The process began with Bertie Ahern, who made Fianna Fail the party of managerial astuteness. And so the electorate in 2016 was presented with a choice between Tweedledum and Tweedledee. And, faced with a choice of nondescript parties, it voted heavily for individuals against parties.

The notion that Civil War politics must be rejected because the ‘Civil War’ happened almost a century ago is not a lesson one learns from British experience. It is a Civil War that happened over three and a half centuries ago that is the source of the British party system. The Tories are Cavaliers, the Whigs came from the Roundheads. And, insofar as Labour is coherent, it is on the basis of Roundhead sentiment.

We have said repeatedly that the 26 County political system became destructive of itself because it went into denial about Northern Ireland under Jack Lynch. It is therefore appropriate that the only party that emerged with credit from the election is the all-Ireland party from the North, which dealt effectively with the pernicious Northern Ireland structure to the extent that it is now in government there along with Paisleyites.
In the Southern Election it forfeited votes by refusing to take the stand of encouraging people not to pay water charges, and it made the practical proposal of taking the matter out of politics to be dealt with by a State Commission to make recommendations.
Insofar as the Election was about something in particular, it was about the water charges. Half the people have paid them and half the people have refused. It was proposed that, while waiting for a Government to be formed, the Dail should debate the issue. Micheal Martin rejected the proposal. He would have had to say something definite in it. Should those who refused to pay have their debts written off, or should those who have paid be refunded? It is a nice problem for the law-and-order parties—who are very and law-and-orderish about the North—who have reduced themselves to the position that neither can govern and that, in one way or another, they are faced with the necessity of operating a Government together.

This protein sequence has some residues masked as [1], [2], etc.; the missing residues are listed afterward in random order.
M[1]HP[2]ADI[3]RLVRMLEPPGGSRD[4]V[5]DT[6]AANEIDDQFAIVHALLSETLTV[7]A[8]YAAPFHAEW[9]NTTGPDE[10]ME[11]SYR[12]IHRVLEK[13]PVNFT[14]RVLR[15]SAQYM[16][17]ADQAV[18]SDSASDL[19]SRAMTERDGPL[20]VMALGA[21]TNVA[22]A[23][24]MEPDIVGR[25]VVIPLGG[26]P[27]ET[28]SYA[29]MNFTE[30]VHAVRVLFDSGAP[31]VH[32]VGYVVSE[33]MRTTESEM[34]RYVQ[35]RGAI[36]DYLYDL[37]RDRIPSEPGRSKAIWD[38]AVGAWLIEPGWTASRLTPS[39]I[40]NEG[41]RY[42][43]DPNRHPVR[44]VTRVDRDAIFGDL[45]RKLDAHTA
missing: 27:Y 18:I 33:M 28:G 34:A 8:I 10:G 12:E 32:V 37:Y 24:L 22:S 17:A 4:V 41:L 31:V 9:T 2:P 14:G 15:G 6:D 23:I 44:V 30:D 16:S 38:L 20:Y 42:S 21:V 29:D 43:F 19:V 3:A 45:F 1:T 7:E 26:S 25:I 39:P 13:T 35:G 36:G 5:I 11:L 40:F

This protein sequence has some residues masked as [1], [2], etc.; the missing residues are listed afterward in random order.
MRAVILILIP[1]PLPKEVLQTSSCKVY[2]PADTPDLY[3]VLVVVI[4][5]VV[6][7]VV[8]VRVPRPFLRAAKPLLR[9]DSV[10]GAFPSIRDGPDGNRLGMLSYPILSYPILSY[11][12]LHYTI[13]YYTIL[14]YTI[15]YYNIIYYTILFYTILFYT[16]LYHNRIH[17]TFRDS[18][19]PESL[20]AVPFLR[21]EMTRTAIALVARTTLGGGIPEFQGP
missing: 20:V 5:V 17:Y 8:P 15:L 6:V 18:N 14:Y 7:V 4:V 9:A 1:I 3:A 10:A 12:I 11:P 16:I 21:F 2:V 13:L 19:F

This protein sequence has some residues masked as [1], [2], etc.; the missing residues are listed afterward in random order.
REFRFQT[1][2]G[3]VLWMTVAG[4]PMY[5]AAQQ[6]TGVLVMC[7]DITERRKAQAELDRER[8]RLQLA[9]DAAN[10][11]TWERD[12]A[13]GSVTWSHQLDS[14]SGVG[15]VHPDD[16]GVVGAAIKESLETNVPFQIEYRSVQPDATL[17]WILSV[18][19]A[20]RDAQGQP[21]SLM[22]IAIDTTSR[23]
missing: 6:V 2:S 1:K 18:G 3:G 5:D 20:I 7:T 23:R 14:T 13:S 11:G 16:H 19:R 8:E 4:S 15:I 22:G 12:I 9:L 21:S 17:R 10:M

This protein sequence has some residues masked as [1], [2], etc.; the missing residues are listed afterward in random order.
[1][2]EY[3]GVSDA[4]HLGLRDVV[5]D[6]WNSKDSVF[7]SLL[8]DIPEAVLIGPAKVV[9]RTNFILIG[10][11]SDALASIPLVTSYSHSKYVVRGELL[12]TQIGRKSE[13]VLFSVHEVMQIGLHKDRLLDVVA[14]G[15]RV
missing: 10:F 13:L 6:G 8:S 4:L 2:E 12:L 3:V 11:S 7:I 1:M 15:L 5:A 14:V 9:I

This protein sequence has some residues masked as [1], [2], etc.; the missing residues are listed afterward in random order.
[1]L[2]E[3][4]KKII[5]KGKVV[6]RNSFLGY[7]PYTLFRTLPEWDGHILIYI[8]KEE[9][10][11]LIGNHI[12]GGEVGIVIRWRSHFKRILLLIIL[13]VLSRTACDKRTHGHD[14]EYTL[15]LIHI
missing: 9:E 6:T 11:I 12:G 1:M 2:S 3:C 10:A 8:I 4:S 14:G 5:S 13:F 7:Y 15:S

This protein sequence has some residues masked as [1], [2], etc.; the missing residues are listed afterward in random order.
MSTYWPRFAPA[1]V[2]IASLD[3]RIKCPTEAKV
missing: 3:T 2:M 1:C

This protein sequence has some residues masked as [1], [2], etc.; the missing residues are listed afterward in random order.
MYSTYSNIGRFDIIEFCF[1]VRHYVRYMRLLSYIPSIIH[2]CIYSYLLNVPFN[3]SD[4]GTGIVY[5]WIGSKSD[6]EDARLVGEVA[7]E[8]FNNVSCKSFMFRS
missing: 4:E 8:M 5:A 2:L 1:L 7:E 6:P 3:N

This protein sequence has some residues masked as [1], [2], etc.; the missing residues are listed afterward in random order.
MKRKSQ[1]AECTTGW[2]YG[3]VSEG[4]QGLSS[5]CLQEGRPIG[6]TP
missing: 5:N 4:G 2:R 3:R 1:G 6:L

Ireland On Auto-Pilot. Editorial
Britain At The Crossroads!. Editorial
Brexit: United States enters War (of words) . Sean Owens
Lloyd George & Proportional Representation. Report
Corbyn, Livingstone And The Semites. Editorial
Readers' Letters: Redmondism at Laochra. Dave Alvey
Shorts from the Long Fellow (1916 Values; 1916 Celebrations; 1916 Blood Sacrifice?; 1916 Class Politics; 1916 and Yanis Varoufakis)
Remembering Thomas Kent. Nick Folley
That Other Anniversary. Jack Lane on Shakespeare
'Murderess' Markievicz Or Malicious Misogyny?. Manus O’Riordan
McKenna’s Fort a play about Roger Casement reviewed. Tim O’Sullivan
The 1918 Election: An Ignored Centenary. Jack Lane
That Wall. Wilson John Haire (Poem)
"And a Rout upon the Galls". John Morgan (Lt. Col. Retd.)
Politics of Glasnevin Wall & history of Glasnevin Trust. Dave Alvey
Glasnevin Petition.
Civil War Politics Over? The Taoiseach's Approach
Memorials. Tom Cooper (Report of Letter)
Protest Over Glasnevin Wall. Dave Alvey (Unpublished Letter)
Why the Glasnevin 1916 wall is indefensible. Leaflet
Biteback: Remembering the forgotten female heroes of the 1916 Rising.Toirbhealach Lyons (Report of Letter)
Does It Stack Up? Michael Stack (Historic Speech; Terrorist attacks; Ireland; Arabic and the Koran
Reconciliation. Wilson John Haire (Poem)
Labour Comment, edited by Pat Maloney:
Neglected Morals Of The Irish Rising: G.B. Shaw The Law and the Citizen: Seán Ó Riain
HMRC—The Sleeping Game Keeper: Michael Robinson